Businesses still seeing loss of revenue and profit
Despite the fact that air arrivals are down 13.4 per cent from this time last year, the Cayman Islands isn’t losing customers to other Caribbean destinations, according to President of the Cayman Islands Tourism Association Stephen Broadbelt.
He made the point during a presentation to the association’s membership during a meeting held recently at the Ritz-Carlton, Grand Cayman.
Mr. Broadbelt noted that while Cayman comes in at 15th in the region for air arrivals, data is not available for Guadeloupe or Cozumel, which are typically ranked higher than Cayman. This leaves Cayman at about 17th – exactly the same place as last year.
‘So we’re not losing any market share, we’re staying right around the same position as we were last year. We’re not losing customers to other destinations at this point in time but it’s something that we need to keep an eye on now more than ever in the past,’ Mr. Broadbelt said.
He said most other destinations have negative air arrival numbers, but Cuba and Jamaica have increased air arrivals by over three per cent.
The top six Caribbean destinations in terms of air arrival numbers are The Dominican Republic, Cuba, Cancun, Jamaica, Bahamas and Puerto Rico with more than 100,000 air arrivals a month.
‘The Dominican Republic gets more air arrivals in a month that we do in a whole year,’ said Mr. Broadbelt.
The Bahamas has lost some market share and its air arrivals are 14.5 per cent down. Cancun’s arrivals are down 17 per cent – probably related to the swine flu.
In regional cruise arrivals, Cayman has gone up a spot to third place, behind Cozumel and the Bahamas.
‘So, although Cayman moved up a position we don’t have any increased cruise arrivals to show for it,’ said Mr. Broadbelt.
Mr. Broadbelt said arrival data is not the only measure to be looked at.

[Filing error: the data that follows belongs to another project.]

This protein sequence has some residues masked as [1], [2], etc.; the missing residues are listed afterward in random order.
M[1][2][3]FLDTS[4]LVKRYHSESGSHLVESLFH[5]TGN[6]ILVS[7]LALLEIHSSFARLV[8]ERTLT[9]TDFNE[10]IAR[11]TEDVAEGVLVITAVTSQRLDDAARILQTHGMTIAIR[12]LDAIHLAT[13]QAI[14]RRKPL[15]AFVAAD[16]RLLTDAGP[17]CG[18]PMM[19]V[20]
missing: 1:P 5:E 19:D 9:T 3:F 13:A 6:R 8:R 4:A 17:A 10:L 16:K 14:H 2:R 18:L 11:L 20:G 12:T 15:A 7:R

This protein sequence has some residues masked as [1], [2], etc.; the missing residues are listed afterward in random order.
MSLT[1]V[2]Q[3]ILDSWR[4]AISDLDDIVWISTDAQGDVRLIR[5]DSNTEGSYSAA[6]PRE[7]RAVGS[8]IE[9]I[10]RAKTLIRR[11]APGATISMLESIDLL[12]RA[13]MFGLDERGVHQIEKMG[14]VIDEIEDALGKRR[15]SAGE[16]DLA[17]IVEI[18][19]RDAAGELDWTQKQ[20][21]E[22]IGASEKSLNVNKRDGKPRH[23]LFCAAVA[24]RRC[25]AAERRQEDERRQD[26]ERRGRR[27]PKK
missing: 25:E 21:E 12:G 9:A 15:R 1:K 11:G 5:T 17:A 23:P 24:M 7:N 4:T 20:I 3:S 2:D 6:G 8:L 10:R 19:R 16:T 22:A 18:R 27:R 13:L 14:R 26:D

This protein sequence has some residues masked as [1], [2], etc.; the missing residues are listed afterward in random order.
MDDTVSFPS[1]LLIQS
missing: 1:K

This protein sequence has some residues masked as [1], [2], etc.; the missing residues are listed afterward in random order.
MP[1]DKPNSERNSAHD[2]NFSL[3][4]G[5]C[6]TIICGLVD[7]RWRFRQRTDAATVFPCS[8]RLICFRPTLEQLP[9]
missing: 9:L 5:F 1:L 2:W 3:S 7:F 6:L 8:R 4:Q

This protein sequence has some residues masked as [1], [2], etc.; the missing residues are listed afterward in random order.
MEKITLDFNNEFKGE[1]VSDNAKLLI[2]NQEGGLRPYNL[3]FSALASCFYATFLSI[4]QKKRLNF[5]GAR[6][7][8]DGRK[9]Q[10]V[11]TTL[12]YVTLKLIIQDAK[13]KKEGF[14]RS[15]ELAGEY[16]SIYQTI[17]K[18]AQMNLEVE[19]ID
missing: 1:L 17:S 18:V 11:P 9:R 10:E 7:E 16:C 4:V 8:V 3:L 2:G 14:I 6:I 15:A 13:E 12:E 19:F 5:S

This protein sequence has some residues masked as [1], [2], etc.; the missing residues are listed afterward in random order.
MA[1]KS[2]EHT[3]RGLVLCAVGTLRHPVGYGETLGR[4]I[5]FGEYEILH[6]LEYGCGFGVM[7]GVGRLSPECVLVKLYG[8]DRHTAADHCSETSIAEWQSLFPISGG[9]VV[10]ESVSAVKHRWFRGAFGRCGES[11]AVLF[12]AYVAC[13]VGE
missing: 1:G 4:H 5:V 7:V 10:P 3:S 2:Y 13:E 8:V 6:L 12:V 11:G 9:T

‘We have to look at what they spend when they get here, especially with hotels giving nights away at extremely low rates just to get the traffic through here,’ he said.,
He said air arrivals numbers don’t necessarily equal profit.
‘What we’re seeing across the board is a loss of revenue and a loss of profit,’ he said.
The average length of stay in Cayman is just over six nights, the average group size is two and the expenditure for 2008 per person per night in CI$ was $162 compared to $191 in 2000.
The cruise visitor spending for all visitors was CI$433 million in 2008 compared to a peak of CI$527 million in 2000. However, the number of landed visitors nine years ago was only 928 compared to 1,398 visitors that landed in 2008.
Mr. Broadbelt noted that occupancy figures for condos/villas and apartments in August 2009 were just 35 per cent.
‘It’s a pretty low number when regional averages for occupancies are up in the 60 per cent for hotels and condos,’ he said.
For this year (through August) hotel occupancy is down an average of 5.5 per cent from 2008.
Mr. Broadbelt said room stock is slipping – especially in the hotel category.
‘We’ve looked at air arrivals and looked at occupancy levels in hotels and condos and what watersports and restaurants are doing and at 300,000 [arrivals] it’s just not sustainable to support the industry and provide for us. We have to do more than just get by.
‘After Ivan most of us were just happy to still be doing business and as each year has gone by we’re lucky to be breaking even and it’s down to the air arrivals. Every person I’ve asked if their business would do better with 400,000 air arrivals – no-one has said ‘no’ yet, so I believe that to be the case.’
He said that in the last 18 months, shorter booking windows have been the norm.
Also, guests expect to get a better deal no matter how much money they have and the industry has had to work harder
Yet the industry is finding new ways to communicate with guests through networking sites such as Twitter.